4th Sunday of Lent, Year C
Joshua 5:9a, 10-12
Psalm 34:2-3, 4-5, 6-7
2 Corinthians 5:17-21
Luke 15:1-3, 11-32
March 6, 2016
Today’s story of the prodigal son is a familiar story to most and a favorite to many. What makes it a favorite?
The younger son rejects his father (that’s not the favorable part) but when he returns after a life of dissipation, he is greeted by his father who has been eagerly watching for his return and immediately welcomes him back. Of course, the father is like God is to us, eager to forgive us when we reject Him.
The younger son rejects his father when he asks for his inheritance before the father dies and then goes away. In doing this he would be dead to his family. When we sin, we are rejecting God by saying we know what God has taught and we are going to do what we want.
Fortunately for us, God is eager to forgive us. He is so eager and so loving that He sends His Son Jesus to die for us. We receive His forgiveness through the Sacrament of Reconciliation. It is the gift of God’s forgiveness and its value is priceless.
So we relate to the younger son but we should think about how we should be like the father in the story. How eager are we to forgive others who have wronged us? Is there someone we don’t want to forgive? How does that match up with the words we say in the Lord’s Prayer, “forgive us our trespasses as we forgive those who trespass against us?”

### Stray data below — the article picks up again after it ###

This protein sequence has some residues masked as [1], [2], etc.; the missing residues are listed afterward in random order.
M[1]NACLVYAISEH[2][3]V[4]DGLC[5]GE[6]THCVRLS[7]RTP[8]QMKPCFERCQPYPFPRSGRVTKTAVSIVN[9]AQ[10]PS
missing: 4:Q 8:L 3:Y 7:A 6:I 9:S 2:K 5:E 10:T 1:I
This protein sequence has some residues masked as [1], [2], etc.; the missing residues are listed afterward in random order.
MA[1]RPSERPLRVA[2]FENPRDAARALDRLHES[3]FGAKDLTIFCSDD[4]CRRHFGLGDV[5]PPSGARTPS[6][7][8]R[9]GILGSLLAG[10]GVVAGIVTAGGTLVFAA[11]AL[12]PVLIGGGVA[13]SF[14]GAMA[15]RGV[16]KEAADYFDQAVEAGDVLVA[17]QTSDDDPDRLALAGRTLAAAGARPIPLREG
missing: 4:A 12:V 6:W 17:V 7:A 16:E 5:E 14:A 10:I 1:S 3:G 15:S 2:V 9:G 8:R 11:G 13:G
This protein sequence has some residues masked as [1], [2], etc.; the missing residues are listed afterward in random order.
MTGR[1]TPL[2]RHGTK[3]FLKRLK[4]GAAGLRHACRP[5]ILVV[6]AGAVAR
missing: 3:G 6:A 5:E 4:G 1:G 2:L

The motto of our Jubilee Year of Mercy is “merciful like the father.” Are we merciful? Or are we angry? Do we hold onto the anger? If so, then we need to hand our anger over to God.
There is a third character in the story who becomes angry. It is the older son. He is the one who can say to his father, “Look, all these years I served you and not once did I disobey your orders.” He goes onto talk about how the father has never given him “even a young goat” to sacrifice with his friends.
The older son is jealous that the father has welcomed the younger son back and forgiven him. He cannot rejoice that his brother has returned.
Have you ever felt jealous towards someone who sins and then returns to God and is forgiven?
How about envious? Perhaps you have been coming to church your whole life and always tried hard to follow God’s commandments. You put forth all the effort and there is no celebration for you. Then, here comes someone you have known for a long time. They haven’t been to church in a very long time. They have sinned in obvious ways and there is no denying their guilt but now you see them back in church.
Perhaps this reminds you of the story of the woman caught in adultery. There was no denying her guilt as she was caught red-handed. Those who caught her want to stone her. Jesus says “let he who is without sin cast the first stone.”
No one casts that stone because we are all sinners. Instead they leave till it is just Jesus and the woman left. He tells her “Go and sin no more.” He forgives her and directs her not to sin again.
He does the same with us. Who is there that you need to forgive? The father eagerly awaited the return of the younger son. Do you await the return of those who have wronged you?